Sweet baby playing with an old tire.
Rolling a bamboo ring with the kids.  We must have played with them for an hour, just rolling the ring back and forth, and they never got tired!  Brian took one for the team and stood next to the giant pit covered only by bamboo.

This one just loved me.  She only ever rolled the ring to me.  :)

Another kid playing with a car on a string.

These littles had fun drawing pictures in the dirt.

Our accommodation for the night.

The bathroom with a bucket for the shower and squatty potty.

Kayaking back to civilization!

We headed to northern Thailand to finish up our trip, to a city called Chiang Mai.  We didn't spend too much time there, and really only went there because it was MUCH cheaper to fly back to Saudi Arabia from Thailand than from Laos.  But we were able to see a few unique temples and go on a zipline adventure in the rainforest, so we made the most of our few days!

A temple made out of carved aluminum!

This handicraft is very unique, and very time-consuming!  This is all out of one piece of metal.

Signs in Asia are endlessly entertaining

Gorgeous temple across from our hotel

Zipline time!

Gibbons in the rainforest!

Tandem zipline

Monday, March 6, 2017

Southeast Asia, Part 1

In January, we took an amazing two week trip to Southeast Asia, visiting the countries of Vietnam, Cambodia, Laos, and Thailand, where we ate... basically everything.  In between meals, we saw lots of temples and other cultural sites, but the food!!!  It's the best!!!

We first went to Vietnam.  We visited northern Vietnam back in 2014, so this time we went to the south, to Ho Chi Minh City.  We had a slightly eventful cab ride to our hotel (we got rear ended!) but the rest of our days in Vietnam were relaxing and wonderful.

Our hotel offered breakfast for $4 a person; in America that would be pretty cheap, but not in Southeast Asia!  Instead, we wandered to the street corner a block away and found this stand, where we got delicious soup for $0.60 a bowl.

This was an excellent start to our stay in Vietnam!

Ho Chi Minh City was all decorated for the upcoming Lunar New Year, which was the week after we visited (which ended up being lucky for us, since apparently everything closes for about a week during the New Year celebrations!).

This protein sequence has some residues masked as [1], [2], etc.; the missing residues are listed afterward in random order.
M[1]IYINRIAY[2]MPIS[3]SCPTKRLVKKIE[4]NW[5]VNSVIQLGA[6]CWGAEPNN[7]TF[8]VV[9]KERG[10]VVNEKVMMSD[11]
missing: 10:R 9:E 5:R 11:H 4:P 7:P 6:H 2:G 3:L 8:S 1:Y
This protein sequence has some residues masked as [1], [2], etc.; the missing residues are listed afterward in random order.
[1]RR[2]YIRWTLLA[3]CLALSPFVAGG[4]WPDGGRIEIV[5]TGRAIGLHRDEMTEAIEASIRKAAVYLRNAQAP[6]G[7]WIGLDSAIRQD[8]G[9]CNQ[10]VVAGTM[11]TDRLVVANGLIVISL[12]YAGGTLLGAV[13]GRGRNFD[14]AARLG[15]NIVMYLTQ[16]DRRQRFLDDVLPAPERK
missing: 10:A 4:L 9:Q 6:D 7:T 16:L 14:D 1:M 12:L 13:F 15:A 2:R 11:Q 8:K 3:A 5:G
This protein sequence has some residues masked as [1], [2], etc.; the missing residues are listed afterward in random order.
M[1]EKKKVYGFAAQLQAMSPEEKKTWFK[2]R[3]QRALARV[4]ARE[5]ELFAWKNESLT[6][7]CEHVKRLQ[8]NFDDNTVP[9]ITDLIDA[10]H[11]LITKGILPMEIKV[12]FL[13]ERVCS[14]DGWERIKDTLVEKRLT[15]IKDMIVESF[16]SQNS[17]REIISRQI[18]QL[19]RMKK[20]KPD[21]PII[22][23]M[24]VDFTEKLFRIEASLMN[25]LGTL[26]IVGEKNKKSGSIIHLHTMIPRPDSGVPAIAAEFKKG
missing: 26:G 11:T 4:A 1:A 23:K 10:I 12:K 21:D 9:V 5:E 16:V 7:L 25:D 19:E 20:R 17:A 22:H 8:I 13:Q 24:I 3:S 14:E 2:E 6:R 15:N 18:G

2017 is the Year of the Rooster

It's always interesting to see random propaganda while walking around the city.  I often forget that Vietnam is a communist country! 

We took a day trip from HCMC to the Cu Chi Tunnels, which is where the Viet Cong hid, lived, and worked during the Vietnam War.
We could only visit the first (of three!) layers of tunnels, but it was cool to see.
They also had a lot of different types of booby traps that the Viet Cong would use during the war, like this one with spikes in the hole!

They also had very realistic looking mannequins showing how people lived and worked during the war.  The ones inside the tunnels always startled me!
Our last night in HCMC, we took a food tour with two early-twenties Vietnamese students, who drove us around on the backs of their motorbikes to their favorite food spots.  They promised the best banh mi, and definitely delivered!

We left HCMC and headed for the Mekong Delta, for a few days on the river in the countryside.  What a difference from the hectic pace of the city!

After a long car ride to the country, we boarded our boat and were welcomed with fresh coconut juice and sliced tropical fruit (including the BEST bananas we've ever had!).  The next few days we cruised up and down the river, exploring the area and learning about their way of living.

A boat similar to the one we were on!  Most places in the delta are only accessible by boat.

We went to a lady's house and learned how to make rice paper, which is much harder than it looks!  
Of course we had to visit the traditional market, where Vietnamese shop for veggies, meat, and pretty much anything else you could possibly need.
While cruising, we passed many smaller boats of fishermen.  This one had rigged up a hammock!  Smart!
We did some biking which was fun, especially since they gave us these hats to wear to protect us from the sun.  Even though it was January, the sun was quite bright and warm.
We got a ride through some smaller canals from two ladies.  They paddled the whole way until we jumped onto our bigger boat, then they busted out the electric motor to go back upstream.

We relaxed at the riverside pool for a few hours before heading to the airport and departing for our next stop:  Cambodia.

In Cambodia, we only had one goal--to see the world famous Khmer temple of Angkor Wat, the largest religious monument in the world!  We got a guide (which was crucial; there were almost no signs in English!) and a 3 day pass and we explored not just the Angkor Wat temple, but lots of other temples in this huge complex.

Us at the Angkor Wat temple!

Buddhist monks are the stars of Cambodia!

Front side

Scary face guys on a bridge

The Buddha faces in this temple were awesome!

Tomb Raider and Indiana Jones were both filmed in this temple complex

Those roots are so neat!

A temple that has not been restored
Early wake up to watch the sun rise over Angkor Wat...

Along with all the other tourists and their cell phones

Cambodia was awesome but after 3 days of temples it was time to leave.  We headed back to the airport, and boarded the plane bound for Luang Prabang, Laos.

Part Two (Laos and Thailand) coming soon!